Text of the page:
Bursitis is the inflammation or degeneration of the soft tissues that surround the muscles and bones. Surrounding the muscles, bones, tendons and skin, are small sacs that act as cushions between these moving structures. These small sacs are known as Bursae. A healthy Bursa will protect a bone from over-pulling muscles and tendons.
Bursitis is the inflammation of the Bursa and can be very painful at times, particularly when the affected Bursa is near an overused joint. Some patients have claimed to experience pain during rest, and not just when using the joint.
Bursitis occurs most often when a joint is overused or injured suddenly, and remains under pressure for a long period of time. The Bursae near the joint may become inflamed if the joint is repetitively used; the Bursae sacs fill up with excess fluid which causes pressure in the surrounding tissues.
If the joint continues to be used and the pressure increases, the patient may begin to experience slight symptoms of pain and tenderness, along with swelling and inflammation in the area.
Old age has also been associated with Bursitis and is most commonly felt in the shoulder, one of the joints that have the greatest range of motion. Other patients have experienced Bursitis in other parts of the body, such as the elbows, hips, and knees.
The condition can affect several parts of the body and have very painful symptoms. Bursitis is particularly common among athletes and people with jobs that require manual work for long periods of time. Here are a few ways to ease the symptoms:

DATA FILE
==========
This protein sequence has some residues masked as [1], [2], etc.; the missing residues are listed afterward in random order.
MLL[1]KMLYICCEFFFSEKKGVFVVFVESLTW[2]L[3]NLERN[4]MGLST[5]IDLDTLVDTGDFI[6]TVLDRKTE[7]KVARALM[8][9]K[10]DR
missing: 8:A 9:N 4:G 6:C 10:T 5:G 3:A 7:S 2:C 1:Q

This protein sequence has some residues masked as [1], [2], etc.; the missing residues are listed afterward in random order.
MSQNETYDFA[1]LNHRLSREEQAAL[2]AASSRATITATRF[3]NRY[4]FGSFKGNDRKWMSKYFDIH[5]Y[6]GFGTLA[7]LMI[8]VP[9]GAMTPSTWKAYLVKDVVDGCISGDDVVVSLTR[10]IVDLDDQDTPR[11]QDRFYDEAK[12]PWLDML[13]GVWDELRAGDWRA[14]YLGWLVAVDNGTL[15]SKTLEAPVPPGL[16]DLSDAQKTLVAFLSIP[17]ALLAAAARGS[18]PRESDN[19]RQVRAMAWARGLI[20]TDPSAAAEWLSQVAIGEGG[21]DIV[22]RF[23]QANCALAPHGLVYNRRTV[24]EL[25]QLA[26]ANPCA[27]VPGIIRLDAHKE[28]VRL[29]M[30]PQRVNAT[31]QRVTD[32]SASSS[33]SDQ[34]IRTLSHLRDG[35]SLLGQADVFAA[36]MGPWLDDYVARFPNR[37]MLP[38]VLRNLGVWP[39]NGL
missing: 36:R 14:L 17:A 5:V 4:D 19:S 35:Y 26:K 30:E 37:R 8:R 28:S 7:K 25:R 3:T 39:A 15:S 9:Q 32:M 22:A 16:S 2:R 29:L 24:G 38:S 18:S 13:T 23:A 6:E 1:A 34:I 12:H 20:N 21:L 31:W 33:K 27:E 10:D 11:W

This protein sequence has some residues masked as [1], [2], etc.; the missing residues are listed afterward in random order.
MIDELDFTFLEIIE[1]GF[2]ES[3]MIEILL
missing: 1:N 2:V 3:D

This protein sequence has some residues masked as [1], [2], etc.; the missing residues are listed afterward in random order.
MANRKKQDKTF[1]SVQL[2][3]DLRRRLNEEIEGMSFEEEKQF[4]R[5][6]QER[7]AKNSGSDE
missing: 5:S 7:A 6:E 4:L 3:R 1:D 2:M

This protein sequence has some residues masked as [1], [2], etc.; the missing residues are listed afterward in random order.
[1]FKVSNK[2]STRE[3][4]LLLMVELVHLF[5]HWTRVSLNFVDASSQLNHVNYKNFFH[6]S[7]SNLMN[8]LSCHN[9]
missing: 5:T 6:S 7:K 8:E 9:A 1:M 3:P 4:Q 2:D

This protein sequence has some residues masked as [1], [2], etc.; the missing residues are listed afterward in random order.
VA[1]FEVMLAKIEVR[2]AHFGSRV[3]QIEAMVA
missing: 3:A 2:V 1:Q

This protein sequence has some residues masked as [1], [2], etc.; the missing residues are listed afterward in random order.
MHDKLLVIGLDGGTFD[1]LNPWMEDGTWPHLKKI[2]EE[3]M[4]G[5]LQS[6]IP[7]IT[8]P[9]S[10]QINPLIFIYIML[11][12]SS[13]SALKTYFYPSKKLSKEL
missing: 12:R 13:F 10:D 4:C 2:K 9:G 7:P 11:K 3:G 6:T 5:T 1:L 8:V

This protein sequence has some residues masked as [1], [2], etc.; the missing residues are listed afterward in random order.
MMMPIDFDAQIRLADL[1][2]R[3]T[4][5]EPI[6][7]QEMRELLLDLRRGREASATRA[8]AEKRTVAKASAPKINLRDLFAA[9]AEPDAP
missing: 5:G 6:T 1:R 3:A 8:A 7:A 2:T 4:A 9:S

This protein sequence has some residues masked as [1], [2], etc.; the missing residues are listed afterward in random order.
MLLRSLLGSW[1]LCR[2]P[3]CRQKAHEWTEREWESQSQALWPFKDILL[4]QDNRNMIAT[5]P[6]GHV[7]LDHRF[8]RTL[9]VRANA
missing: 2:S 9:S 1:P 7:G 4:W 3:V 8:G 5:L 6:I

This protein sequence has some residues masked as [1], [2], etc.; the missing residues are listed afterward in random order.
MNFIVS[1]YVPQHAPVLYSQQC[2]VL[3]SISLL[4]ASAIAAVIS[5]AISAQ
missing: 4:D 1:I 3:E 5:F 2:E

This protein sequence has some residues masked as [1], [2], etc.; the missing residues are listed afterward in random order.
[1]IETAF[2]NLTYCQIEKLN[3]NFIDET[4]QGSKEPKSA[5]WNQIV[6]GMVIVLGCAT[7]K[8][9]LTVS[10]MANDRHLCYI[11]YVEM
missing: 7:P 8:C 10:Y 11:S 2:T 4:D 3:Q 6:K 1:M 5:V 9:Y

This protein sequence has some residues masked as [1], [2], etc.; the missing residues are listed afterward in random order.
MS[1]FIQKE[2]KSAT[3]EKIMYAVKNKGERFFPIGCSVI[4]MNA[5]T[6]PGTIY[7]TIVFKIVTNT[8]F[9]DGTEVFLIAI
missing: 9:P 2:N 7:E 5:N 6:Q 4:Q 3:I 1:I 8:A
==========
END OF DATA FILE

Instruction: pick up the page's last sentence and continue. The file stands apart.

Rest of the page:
Resting for at least a short amount of time will relieve the pressure from the joint and ease the pain slightly.
Applying Ice to the affected area can help reduce inflammation and pain. Try applying ice for 10-15 minutes once or twice a day.
Anti-Inflammatory Medicine, also known as NSAIDs, such as aspirin, ibuprofen and naproxen can help reduce the pain and inflammation.
Overall, it’s best that you consult with your doctor to make sure that you aren’t pushing your body’s limits to an extent that will cause the pain to come back stronger later. Your doctor, depending on the severity of the Bursitis, might recommend Physical Therapy. Slowly building up your joint and muscle strength through physical therapy or daily exercise can help keep Bursitis at bay.
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